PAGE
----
When most people think of the situations they might encounter that would demand legal counsel, they may not immediately think of their pets, service animals, working animals, or livestock. Yet, the reality is that legal cases arise all over the country every day that pertain directly to animal rights, animal ownership disputes, and even criminal cases involving animals.
Attorney Kristina Bergsten has years of experience practicing animal law and offers compassionate, comprehensive legal counsel to animals and their owners in New Jersey. If you have encountered any legal issue involving your pet, service animal, horse, or a working animal on your farm or business, the Animal Law Firm can provide the guidance and support you need to navigate the case with confidence.
Attorney Bergsten and the team at The Animal Law Firm can provide comprehensive legal counsel in a wide range of civil and criminal cases involving animals. Some of the most common types of cases our firm accepts include:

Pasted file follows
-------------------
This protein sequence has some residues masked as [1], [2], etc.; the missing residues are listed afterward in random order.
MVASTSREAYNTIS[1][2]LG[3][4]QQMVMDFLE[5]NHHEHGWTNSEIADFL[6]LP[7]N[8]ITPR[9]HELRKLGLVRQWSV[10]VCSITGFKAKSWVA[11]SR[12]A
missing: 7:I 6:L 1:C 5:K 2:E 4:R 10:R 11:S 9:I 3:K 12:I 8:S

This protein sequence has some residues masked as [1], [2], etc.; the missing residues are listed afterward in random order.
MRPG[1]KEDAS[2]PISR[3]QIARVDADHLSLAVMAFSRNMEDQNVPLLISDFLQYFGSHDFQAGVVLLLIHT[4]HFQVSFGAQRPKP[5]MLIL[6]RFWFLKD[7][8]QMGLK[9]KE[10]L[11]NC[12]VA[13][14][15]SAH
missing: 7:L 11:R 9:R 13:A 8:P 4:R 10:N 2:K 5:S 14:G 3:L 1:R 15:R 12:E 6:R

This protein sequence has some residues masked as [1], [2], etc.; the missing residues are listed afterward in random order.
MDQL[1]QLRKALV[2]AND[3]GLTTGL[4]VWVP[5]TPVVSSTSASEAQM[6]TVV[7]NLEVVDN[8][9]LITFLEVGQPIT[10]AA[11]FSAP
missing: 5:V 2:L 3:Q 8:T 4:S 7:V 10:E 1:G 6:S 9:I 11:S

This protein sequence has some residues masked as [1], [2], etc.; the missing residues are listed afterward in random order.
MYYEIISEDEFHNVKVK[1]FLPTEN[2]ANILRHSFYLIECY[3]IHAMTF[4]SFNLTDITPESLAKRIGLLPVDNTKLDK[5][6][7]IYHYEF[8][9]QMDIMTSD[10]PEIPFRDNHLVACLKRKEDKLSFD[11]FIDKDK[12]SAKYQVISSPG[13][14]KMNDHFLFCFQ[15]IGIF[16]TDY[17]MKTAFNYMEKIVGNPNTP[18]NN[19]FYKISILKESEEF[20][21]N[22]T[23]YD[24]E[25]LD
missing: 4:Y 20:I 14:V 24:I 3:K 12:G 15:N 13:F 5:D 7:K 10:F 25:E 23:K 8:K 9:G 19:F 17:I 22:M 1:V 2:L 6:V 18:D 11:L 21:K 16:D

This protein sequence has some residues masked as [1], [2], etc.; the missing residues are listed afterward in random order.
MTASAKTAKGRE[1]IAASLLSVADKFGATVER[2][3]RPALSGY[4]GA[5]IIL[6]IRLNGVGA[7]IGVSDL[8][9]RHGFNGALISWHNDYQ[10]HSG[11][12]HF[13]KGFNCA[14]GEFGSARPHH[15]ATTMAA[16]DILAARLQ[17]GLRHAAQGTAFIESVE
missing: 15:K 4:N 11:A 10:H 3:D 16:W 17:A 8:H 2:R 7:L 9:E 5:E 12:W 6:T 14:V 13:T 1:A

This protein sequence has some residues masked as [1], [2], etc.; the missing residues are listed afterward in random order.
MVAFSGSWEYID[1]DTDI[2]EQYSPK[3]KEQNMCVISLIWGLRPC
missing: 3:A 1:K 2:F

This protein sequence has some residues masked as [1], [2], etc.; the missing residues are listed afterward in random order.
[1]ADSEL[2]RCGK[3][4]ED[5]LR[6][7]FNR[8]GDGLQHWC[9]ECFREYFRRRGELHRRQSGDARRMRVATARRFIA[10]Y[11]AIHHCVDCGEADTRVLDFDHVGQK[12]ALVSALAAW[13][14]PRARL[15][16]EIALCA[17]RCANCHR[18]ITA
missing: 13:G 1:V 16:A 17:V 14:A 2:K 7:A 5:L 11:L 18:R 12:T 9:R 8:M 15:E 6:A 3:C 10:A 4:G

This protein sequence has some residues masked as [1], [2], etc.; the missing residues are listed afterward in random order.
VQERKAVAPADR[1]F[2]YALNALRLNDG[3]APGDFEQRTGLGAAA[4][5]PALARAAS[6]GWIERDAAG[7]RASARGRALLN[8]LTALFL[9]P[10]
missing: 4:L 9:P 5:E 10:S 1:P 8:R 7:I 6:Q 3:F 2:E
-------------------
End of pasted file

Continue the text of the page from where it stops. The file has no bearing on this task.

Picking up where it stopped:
These are just a few examples of the types of cases The Animal Law Firm handles. If you believe you need legal representation in any dispute involving your pet, service animal, working animal, or livestock, we can help.
Many legal cases that arise involving animals pertain to unpredictable events. Animals like dogs and cats can be incredibly well-behaved and part of the family, but they are still animals and can often act in ways their owners and others do not expect. A New Jersey animal law attorney is the best resource to have on your side when another party has harmed your pet or when you have been accused of any negligence or liability for something your pet has done to someone else.